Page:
Saturday, October 11, 2008

Oh Boy...

Right now I'm in Bulgaria. I left Israel on the 7th and headed to Istanbul, where I stayed for three nights. I'm in Bulgaria until the 18th, right now in the medieval town of Veliko Travono but soon heading to Sofia to be with a friend from Ulpan (hebrew language program.) On the 18th I'm leaving and going to Macedonia to stay with a Seeds of Peace friend for a few days, then heading to Salonika, Greece for a day and half.. then boarding a 12 hour train back to Istanbul, then on to Israel!

Turkey was scrumscious! The food and the people, although the language barrier is continually frustrating--in Hebrew at least I have some words to communicate and to make my general point, but here I have almost NO words at my disposal.
Turkey was easier language wise, because they use the Roman Alphabet (thank you Attaturk!) but in Bulgaria and Macedonia they use the Cyrillic alphabet, and then in Greece they use the Greek alphabet... Whew! Also, they accept Euros in all of these countries (2/4 are EU members and Turkey is on its way to membership) but Euros are only the main currency in Greece. I have shekels, dollars, Levas, Lira, and Euros in my wallet right now! (It's kind of harrying!)

Istanbul took my breath away from the time I was flying over it, I had expected to like it but had also been very anxious about being in Istanbul relatively alone. I was in a touristy section, admittedly, but the city which straddles Europe and Asia had a very European feel to it in terms of the layout of buildings and streets which set me at ease quickly. Looking at the Bosphorus, the Marmara sea, and the black sea all hovering to make Istanbul a three-spliced city, and then seeing the slanted red roofs Istanbul came like a dream.
One of the first things I noticed when getting off the airplane and getting my visa was that there was no baggage claim for Tel-Aviv, so I promptly went to the Turkish Air desk and asked them where the Tel-Aviv luggage was--"No 6," the clerk replied helpfully. I paced back to No. 6 only to see women in burqas--NOT my people, or even my adopted people--and noticed that it was for the flight from Medina, Saudi Arabia. I guess someone at Turkish Airlines was a bit drunk when they did this, not realizing how painfully awkward it would be.. Just what the world needs: a grumpy encounter between Israelis and Saudis at the Istanbul airport. Oy! So I marched back to the desk and (eventually) got my baggage.

When I got on the subway after my first Starbucks in months (praise G-d!) I noticed that the people had a very different vibe from Israelis. Maybe it's that in Israel everything is on buses and not lightrail which is much more comfortable, or but I really felt a totally new vibe in Istanbul. It was friendlier and less expectant, I think, and maybe a little less on edge.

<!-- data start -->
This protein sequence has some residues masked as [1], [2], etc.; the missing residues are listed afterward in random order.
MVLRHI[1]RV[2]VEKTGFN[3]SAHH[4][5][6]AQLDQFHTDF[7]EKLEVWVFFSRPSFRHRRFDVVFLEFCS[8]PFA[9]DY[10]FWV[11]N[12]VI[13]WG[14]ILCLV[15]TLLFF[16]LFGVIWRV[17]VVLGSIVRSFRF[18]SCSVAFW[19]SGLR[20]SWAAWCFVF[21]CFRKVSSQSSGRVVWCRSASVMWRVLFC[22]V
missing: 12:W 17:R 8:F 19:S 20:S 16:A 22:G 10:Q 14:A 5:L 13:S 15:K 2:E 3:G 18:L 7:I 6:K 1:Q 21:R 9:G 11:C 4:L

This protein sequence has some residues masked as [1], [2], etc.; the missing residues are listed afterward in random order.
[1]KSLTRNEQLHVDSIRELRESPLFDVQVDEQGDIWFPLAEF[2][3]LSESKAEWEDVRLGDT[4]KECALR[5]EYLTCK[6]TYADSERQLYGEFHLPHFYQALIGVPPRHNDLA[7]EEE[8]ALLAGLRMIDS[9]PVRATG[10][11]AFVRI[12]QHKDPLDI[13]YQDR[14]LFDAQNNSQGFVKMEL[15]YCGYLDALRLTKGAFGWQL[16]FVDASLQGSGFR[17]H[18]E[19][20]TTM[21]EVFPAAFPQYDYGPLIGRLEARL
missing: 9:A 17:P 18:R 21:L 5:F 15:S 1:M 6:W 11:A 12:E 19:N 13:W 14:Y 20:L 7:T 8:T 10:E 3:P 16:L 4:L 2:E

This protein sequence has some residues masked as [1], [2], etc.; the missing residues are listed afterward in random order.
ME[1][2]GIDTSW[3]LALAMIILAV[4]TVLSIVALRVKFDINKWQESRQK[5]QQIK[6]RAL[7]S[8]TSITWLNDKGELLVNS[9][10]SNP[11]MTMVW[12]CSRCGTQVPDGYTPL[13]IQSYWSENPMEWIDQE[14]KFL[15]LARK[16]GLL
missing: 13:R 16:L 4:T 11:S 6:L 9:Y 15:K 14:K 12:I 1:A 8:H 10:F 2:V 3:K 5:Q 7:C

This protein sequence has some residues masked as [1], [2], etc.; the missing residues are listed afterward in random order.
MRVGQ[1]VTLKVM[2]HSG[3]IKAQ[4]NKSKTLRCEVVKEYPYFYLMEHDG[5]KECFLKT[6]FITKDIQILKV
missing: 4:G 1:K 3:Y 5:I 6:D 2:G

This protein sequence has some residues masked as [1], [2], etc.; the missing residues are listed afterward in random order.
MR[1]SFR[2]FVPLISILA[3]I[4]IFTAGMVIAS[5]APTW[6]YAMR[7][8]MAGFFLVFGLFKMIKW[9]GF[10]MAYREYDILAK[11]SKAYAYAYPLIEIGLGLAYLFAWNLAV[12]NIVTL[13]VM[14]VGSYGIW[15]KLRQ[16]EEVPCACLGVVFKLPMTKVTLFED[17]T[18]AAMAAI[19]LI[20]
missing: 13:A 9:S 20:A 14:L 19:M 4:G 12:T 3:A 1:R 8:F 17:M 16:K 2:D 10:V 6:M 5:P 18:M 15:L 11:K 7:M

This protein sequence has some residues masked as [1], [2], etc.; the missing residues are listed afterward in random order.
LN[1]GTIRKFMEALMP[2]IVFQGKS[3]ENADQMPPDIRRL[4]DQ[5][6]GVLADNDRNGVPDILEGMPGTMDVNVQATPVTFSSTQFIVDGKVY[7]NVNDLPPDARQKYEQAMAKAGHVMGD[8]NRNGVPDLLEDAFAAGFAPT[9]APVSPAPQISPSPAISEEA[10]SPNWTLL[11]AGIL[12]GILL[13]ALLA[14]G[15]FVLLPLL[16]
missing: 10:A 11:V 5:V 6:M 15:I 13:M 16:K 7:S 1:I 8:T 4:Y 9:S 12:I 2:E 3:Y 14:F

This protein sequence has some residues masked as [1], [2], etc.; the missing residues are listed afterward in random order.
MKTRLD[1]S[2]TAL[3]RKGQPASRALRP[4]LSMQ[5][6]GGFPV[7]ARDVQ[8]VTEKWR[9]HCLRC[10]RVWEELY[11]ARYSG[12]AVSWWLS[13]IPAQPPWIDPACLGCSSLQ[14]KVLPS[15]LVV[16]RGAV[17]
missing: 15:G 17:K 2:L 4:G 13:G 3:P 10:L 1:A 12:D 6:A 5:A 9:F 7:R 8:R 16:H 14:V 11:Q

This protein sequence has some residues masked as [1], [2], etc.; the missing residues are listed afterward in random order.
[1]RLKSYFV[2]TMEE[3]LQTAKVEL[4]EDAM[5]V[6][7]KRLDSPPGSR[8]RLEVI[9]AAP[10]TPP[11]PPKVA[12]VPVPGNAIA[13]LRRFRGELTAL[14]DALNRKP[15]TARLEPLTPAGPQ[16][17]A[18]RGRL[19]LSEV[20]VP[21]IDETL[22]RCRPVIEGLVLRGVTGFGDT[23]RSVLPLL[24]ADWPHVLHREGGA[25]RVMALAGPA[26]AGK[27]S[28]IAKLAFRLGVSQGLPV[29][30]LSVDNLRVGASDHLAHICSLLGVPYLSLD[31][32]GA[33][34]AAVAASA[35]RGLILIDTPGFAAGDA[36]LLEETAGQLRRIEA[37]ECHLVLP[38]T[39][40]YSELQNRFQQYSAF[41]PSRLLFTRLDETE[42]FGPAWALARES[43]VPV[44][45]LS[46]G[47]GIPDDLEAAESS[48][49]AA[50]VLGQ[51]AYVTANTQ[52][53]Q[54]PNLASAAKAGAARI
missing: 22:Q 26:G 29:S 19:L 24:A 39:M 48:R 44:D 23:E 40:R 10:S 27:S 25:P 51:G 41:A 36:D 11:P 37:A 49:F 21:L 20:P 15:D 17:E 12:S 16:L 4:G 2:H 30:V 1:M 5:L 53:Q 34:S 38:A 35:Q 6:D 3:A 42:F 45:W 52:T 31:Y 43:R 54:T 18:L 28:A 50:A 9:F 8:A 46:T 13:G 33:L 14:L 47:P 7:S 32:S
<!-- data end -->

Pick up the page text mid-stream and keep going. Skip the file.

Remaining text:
In Istanbul I saw Aya Sofia, the Blue Mosque, the Great Bazaar, the Spice Bazaar, the Museum of Modern Art, the "New Mosque," and another Mosque by Yildiz Park. I understand why the Emporer Justinian said, "Solomon I have outdone you," when Aya Sofya was completed. It's a bit of mess right now after significant decay, but the Cathedral turned Mosque turned Museum is definitely a sight to behold! The Blue Mosque was also amazing, I love mosque architecture, but I especially loved the "New Mosque." I saw it on my way back across the Galata Bridge and stopped in just to check it out, it looked a little bit like Disney World (I know this sounds sooo uncultured) all lit up at night against a dark blue backdrop. I went in--with one of my new pashminas and a skirt, and sat in the back during evening prayers and meditated. I also played with some Turkish children, and impressed one of their grandmothers by saying "Masrallah" when I saw how cute this one little baby girl was. The mosque was so peaceful, and unlike at Yom Kippur services, I wasn't trying to semi-concentrate. (I met someone who lives in my neighbor at Yom Kippur services and we chit-chatted through parts of it because it was quite long.) Instead, I just let my mind meditate and cleared my head. At another Mosque, one by Yildiz, the Imam complemented me on my manners (I wore a long scarf and skirt into the mosque and was modest and quite--there was another woman there who, despite the signs, was wearing a belly-shirt and no headcovering.) The Imam was a little shocked when I told him I was American and said, "They should make more young ladies like yourself." :)
The Turkish people, aside maybe from the ones running my hostel, were incredibly kind and sort of goofy in their dealings with me. They were smiley and charming! Aside from the constant carpet-selling young men who chase you around but also give good directions and are VERY cute. One young rug-merchant had a hallucination when he saw me, apparently, because I wore my scarf the same way and had the same hair as his old American girlfriend-who is from Vermont. (I found the ONLY way to really get the rug-dealers away from me was to say "Actually, I only like Persian carpets..." That sours the mood instantly, although they'll try to convince you, I sense that they're dismayed and this makes walking/running away only easier.)